The Consumer Financial Protection Bureau (CFPB) recently announced it is rescinding seven policy statements issued last year that provided temporary flexibilities to financial institutions in consumer financial markets, including mortgages, credit reporting, credit cards and prepaid cards. The seven rescissions, effective April 1, provide guidance to financial institutions on complying with their legal and regulatory obligations. With the rescissions, the CFPB is providing notice that it intends to exercise the full scope of the supervisory and enforcement authority provided under the Dodd-Frank Act. The CFPB is also rescinding its 2018 bulletin on supervisory communications and replacing it with a revised bulletin describing its use of matters requiring attention (MRAs) to effectively convey supervisory expectations.
“We are now over a year into the disruptive and deadly COVID-19 crisis. The virus has affected industry as well as consumers, but individuals and families have been hardest-hit by the pandemic’s health and economic impacts,” said CFPB Acting Director Dave Uejio. “Providing regulatory flexibility to companies should not come at the expense of consumers. Because many financial institutions have developed more robust remote capabilities and demonstrated improved operations, it is no longer prudent to maintain these flexibilities. The CFPB’s first priority, today and always, is protecting consumers from harm.”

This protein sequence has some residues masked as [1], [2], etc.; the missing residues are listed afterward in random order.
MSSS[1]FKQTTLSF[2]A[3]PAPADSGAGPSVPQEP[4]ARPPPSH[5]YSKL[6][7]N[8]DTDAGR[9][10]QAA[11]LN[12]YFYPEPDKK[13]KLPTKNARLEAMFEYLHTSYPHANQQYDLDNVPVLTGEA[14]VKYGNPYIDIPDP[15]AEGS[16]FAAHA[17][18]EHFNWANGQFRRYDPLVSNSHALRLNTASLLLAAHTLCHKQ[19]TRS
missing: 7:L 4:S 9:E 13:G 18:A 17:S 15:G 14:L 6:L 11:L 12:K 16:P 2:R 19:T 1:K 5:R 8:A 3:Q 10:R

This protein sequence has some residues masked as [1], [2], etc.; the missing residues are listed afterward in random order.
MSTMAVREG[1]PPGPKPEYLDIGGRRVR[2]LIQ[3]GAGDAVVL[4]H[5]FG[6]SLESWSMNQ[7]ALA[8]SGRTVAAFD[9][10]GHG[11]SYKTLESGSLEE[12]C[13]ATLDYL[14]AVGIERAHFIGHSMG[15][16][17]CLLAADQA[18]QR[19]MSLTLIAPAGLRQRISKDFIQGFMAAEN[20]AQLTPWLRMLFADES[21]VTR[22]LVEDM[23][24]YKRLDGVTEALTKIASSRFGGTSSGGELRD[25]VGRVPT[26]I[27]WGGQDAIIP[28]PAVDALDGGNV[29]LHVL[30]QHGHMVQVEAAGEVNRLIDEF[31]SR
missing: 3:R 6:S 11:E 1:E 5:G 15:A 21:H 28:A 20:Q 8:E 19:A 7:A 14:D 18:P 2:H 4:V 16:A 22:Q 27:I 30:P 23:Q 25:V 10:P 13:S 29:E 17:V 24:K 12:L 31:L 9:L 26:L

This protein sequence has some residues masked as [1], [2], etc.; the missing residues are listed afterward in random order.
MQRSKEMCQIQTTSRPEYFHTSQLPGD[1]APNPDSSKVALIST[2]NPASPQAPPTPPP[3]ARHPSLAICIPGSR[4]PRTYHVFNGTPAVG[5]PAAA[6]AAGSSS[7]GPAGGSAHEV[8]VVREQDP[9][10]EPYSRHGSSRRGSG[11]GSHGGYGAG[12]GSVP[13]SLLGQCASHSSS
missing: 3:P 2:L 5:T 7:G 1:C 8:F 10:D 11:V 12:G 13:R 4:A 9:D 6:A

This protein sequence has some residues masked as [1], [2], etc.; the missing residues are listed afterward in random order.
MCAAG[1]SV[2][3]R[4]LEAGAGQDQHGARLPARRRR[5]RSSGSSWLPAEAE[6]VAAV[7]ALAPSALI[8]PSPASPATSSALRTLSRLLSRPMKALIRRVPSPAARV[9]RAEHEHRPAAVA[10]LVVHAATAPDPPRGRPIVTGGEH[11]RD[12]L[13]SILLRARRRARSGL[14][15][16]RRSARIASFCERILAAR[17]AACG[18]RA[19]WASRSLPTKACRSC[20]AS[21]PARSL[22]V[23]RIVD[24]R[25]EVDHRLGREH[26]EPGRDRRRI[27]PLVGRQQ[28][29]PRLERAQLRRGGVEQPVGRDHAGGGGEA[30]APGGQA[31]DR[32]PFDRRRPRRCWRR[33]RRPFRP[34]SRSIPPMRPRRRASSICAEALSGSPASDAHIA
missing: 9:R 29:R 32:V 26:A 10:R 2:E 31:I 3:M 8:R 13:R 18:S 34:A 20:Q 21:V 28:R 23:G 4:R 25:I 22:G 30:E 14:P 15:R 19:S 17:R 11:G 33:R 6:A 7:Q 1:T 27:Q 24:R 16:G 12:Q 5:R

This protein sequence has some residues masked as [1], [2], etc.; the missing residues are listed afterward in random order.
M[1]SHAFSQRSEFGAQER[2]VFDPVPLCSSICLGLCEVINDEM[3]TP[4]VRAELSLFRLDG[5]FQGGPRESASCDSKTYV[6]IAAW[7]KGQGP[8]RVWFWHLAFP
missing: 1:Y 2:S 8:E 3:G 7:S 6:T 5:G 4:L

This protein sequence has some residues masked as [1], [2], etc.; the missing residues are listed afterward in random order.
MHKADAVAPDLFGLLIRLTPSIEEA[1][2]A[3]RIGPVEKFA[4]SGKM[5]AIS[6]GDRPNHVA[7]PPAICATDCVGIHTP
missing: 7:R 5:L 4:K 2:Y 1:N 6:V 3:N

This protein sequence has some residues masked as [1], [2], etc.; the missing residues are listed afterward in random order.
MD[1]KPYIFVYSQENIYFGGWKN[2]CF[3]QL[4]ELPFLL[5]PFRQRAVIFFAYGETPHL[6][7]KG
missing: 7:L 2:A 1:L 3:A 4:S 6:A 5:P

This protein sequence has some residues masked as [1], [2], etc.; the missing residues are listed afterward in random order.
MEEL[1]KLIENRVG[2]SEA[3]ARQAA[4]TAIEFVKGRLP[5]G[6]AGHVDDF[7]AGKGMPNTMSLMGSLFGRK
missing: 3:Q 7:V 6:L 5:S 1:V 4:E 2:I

The rescinded policy statements were issued between March 26 through June 3, 2020, and temporarily provided financial institutions with flexibilities regarding certain regulatory filings or compliance with consumer financial laws and regulations. The rescissions announced [at press time] reflect the Bureau’s commitment to consumer protection, and the fact that financial institutions have had a year to adapt their operations to the difficulties posed by the pandemic